TAI lesions were observed in 58% of patients: in 7% of mild, 69% of moderate, and 93% of severe TBI cases. The TAI lesion location associated with the lowest GCS scores were bilateral lesions in the brainstem (mean difference in GCS score −2.5), followed by lesions bilaterally in the thalamus, unilaterally in the brainstem, and lesions in the splenium. The volume of TAI on FLAIR was the measure of total lesion burden most strongly associated with the GCS score. Bilateral TAI lesions in the thalamus had the largest predictive value for PTA > 28 days (OR 16.2, 95% CI 3.9–87.4). Of the measures of total TAI lesion burden, the FLAIR volume of TAI predicted PTA > 28 days the best.
Bilateral TAI lesions in the brainstem and thalamus, as well as the total volume of TAI lesions on FLAIR, had the strongest association with the GCS score and prolonged PTA. The current study proposes a first step toward a modified classification of TAI, with grades ranked according to their relation to these two measures of clinical TBI severity.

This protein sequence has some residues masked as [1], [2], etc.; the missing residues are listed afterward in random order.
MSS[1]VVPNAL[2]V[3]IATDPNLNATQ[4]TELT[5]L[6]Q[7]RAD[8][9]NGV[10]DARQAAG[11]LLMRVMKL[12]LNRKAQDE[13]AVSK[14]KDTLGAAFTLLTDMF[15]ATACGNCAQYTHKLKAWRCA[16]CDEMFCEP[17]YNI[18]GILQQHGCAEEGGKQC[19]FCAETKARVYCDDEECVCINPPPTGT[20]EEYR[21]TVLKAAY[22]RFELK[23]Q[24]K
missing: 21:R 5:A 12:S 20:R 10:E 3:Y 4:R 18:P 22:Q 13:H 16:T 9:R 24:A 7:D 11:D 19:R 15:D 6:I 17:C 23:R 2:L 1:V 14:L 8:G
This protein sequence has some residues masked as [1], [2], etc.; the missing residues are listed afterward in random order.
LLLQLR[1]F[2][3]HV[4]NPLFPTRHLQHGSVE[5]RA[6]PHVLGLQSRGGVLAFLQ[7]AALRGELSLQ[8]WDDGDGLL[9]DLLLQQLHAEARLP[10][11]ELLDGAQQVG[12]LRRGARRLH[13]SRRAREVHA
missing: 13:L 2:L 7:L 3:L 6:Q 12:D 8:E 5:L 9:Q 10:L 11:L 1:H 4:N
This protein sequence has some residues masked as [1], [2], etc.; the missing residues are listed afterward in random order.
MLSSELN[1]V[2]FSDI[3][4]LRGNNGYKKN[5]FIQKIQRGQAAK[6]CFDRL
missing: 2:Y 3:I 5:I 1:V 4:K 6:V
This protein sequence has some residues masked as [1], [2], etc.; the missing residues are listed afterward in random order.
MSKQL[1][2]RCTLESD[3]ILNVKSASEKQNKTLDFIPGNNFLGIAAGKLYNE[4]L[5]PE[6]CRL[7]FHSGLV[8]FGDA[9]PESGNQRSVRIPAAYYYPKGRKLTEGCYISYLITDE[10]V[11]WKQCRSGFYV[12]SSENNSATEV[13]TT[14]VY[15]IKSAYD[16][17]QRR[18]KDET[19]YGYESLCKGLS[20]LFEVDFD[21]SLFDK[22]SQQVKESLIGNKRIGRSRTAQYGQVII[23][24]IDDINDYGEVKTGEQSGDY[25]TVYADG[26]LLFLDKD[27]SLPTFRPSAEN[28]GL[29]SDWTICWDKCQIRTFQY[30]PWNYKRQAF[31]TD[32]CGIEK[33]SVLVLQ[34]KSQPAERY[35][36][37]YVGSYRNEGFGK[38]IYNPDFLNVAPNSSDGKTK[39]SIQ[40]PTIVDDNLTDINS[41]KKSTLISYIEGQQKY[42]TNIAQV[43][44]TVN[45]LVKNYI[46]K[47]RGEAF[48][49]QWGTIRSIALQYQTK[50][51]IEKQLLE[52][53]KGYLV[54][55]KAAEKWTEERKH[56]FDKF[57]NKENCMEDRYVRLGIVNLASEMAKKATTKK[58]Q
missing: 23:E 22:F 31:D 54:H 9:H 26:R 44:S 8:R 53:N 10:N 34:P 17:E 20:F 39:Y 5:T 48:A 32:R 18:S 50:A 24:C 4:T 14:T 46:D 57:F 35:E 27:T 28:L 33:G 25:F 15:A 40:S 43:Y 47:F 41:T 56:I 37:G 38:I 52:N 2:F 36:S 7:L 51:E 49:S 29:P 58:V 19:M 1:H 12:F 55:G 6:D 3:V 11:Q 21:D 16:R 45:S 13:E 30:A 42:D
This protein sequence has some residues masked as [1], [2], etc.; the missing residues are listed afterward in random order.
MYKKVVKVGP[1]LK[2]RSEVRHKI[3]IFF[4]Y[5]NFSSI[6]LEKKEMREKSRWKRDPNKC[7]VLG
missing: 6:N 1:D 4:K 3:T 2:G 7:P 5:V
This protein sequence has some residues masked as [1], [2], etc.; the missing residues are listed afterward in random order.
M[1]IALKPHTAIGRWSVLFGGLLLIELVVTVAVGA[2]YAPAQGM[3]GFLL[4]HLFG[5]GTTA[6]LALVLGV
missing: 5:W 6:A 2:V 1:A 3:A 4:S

Anne Vik, Torbjørn Nag, Oddrun Anita Fredriksli, Toril Skandsen, Kent Gøran Moen, Kari Schirmer-Mikalsen, and Geoffrey T. Manley
It has recently been suggested that the degree of intracranial pressure (ICP) above the treatment goal can be estimated by the area under the curve (AUC) of ICP versus time in patients with severe traumatic brain injury (TBI). The objective of this study was to determine whether the calculated “ICP dose”—the ICP AUC—is related to mortality rate, outcome, and Marshall CT classification.